17 Big Pros and Cons of the 2nd Amendment

During the initial days of the United States as an independent nation, the founding fathers worked together to form a governing set of laws that would apply to all people. It would begin with the Constitution, and then proceed to the Bill of Rights.

The Bill of Rights is a set of amendments that are treated as if they were part of the original Constitution. Each amendment is given a number under American law, and then implemented immediately once three-quarters of the state’s ratify any new ideas. One of the most important amendments in the U.S. is the Second Amendment, which states the following.

“A well-regulated Militia, being necessary to the security of a free State, the right of the people to keep and bear Arms, shall not be infringed.”

The founding fathers adapted the wording of the Second Amendment from clauses that were nearly identical in some of the original state constitutions that were written during the 18th century. Recent rulings by the Supreme Court have set the precedent that all people in good standing can own a gun or guns without being part of a recognized state militia.

“The rifle itself has no moral stature, since it has no will of its own,” Jeff Cooper wrote in Art of the Rifle. “Naturally, it may be used by evil men for evil purposes, but there are more good men than evil, and while the latter cannot be persuaded to the path of righteousness by propaganda, they can certainly be corrected by good men with rifles.”

Is this perspective correct? Or should Americans work to embrace more gun control legislation that could reduce the ownership of weapons that could create mass casualties?

Here are some of the pros and cons of the Second Amendment to consider.

List of the Pros of the Second Amendment

1. Gun ownership works to reduce other types of crime in society.
Frank Lloyd Wright once said, “I’m all in favor of keeping dangerous weapons out of the hands of fools. Let’s start with typewriters.” The fact will always be that a gun is a tool and nothing more. Can it be used to kill someone? Yes. Is it possible to inflict mass casualties with certain types of firearms? Yes. It can also be useful for hunting to provide food for one’s family. Guns can protect you when someone breaks into your home. People use them to drive off predators that try to take their livestock. Owning a gun can even reduce homicide numbers, sexual assault, and aggravated assault by at least 5%.

2. The Second Amendment offers people a chance to defend themselves.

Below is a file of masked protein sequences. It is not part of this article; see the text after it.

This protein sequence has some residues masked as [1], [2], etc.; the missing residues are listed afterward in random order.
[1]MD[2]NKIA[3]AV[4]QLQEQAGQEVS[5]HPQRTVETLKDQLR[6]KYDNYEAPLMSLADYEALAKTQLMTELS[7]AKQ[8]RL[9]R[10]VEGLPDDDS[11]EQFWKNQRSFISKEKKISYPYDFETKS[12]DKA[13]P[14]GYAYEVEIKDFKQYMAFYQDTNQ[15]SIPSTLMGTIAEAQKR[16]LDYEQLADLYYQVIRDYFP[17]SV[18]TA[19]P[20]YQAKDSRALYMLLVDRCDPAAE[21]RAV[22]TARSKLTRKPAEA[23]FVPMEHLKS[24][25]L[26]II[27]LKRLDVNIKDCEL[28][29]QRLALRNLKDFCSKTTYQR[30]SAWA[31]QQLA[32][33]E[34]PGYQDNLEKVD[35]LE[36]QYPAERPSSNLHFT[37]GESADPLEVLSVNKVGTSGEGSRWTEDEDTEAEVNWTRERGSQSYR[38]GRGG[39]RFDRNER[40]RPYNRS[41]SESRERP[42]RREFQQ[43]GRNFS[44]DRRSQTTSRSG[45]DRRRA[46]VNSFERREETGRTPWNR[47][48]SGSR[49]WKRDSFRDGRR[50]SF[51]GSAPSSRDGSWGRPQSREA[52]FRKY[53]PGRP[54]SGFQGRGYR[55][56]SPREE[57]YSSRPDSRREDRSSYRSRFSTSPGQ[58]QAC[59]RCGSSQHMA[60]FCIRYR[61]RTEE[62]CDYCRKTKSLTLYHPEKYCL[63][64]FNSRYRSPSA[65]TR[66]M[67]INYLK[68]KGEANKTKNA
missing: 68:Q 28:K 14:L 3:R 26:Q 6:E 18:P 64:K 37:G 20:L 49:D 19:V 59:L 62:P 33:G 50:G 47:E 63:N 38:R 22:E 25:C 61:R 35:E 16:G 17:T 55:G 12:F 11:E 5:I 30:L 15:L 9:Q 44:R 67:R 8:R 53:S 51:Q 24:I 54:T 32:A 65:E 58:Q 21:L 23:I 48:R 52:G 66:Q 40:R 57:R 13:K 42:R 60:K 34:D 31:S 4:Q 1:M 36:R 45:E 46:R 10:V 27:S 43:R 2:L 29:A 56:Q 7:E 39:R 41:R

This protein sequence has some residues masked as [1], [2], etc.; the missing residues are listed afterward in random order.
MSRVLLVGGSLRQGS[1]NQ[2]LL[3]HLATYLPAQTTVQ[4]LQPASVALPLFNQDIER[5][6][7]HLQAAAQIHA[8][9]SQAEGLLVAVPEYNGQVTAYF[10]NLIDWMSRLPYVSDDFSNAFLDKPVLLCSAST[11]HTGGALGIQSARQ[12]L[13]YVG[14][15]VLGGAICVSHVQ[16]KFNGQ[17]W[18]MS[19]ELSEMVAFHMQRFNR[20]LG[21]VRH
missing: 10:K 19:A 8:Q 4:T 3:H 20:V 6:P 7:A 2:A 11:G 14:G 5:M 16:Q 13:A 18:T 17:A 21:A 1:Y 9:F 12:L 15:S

According to information published by the National Sheriffs’ Association, the average amount of time for a school shooting to take place is 12.5 minutes, but it takes police officers 18 minutes to respond to the first calls that come across emergency lines. Active shooter incidents in all locations, but especially schools, have risen at an alarming rate in recent years. During the entire decade of the 1960s, there was one incident. In 2015, there were 55 active shooter incidents in American schools. As Cooper wrote, the only choice that we can make is one that allows us to protect ourselves. We can’t stop bad people from getting their hands on a gun to use it for evil purposes, but we can help good people find ways to stop them with the same tool.

3. It reinforces the laws of the Constitution by its mere presence in the Bill of Rights.
Alan Dershowitz may not be a fan favorite of every conservative in the United States, but he does offer this observation about the Second Amendment. “Foolish liberals who are trying to read the Second Amendment out of the Constitution by claiming it’s not an individual right or that it’s too much of a public safety hazard don’t see the danger in the big picture. They’re courting disaster by encouraging others to use the same means to eliminate portions of the Constitution they don’t like.”

Guns might be controversial in some ways because of the ease that they inflict damage, but it is also because of this tool that people in the U.S. have the freedoms that are available to them. When you start to erode one granted right, it does not take long for more of them to experience the same outcome.

4. The Second Amendment allows the average person to defend their country.
In Priority, Aaron Powell makes this observation about the Second Amendment. “When the Chinese invade our country, who do you want to depend on? The over-extended police force and the National Guard? Or the next-door neighbor who is a former Marine and has enough guns and ammunition for your entire block?”

The entire point of the Second Amendment from the perspective of the founding fathers is still valid. When you own a gun, then it is more difficult to take away what you have earned in life than if you did not own this weapon. People will think twice (or more times) about trying to take something from you, including domestic and foreign governments, if you have the capacity to defend yourself adequately.

5. It allows for a well-regulated militia to be part of U.S. culture.
The focus on the Second Amendment is often on the right of gun ownership, but it is also essential to note that there is the right for states to have a well-regulated militia because of this addition to the Bill of Rights. Even though we have numerous levels of law enforcement that work to serve and protect our communities, there may still come a time when there is a need to keep the peace in other ways. This option allows for states to develop their own defensive resources without costing taxpayers in other locations any money to do so. If you need to defend your home for any reason, all you need to do is get together, form a militia, and follow whatever state rules are in place for organization.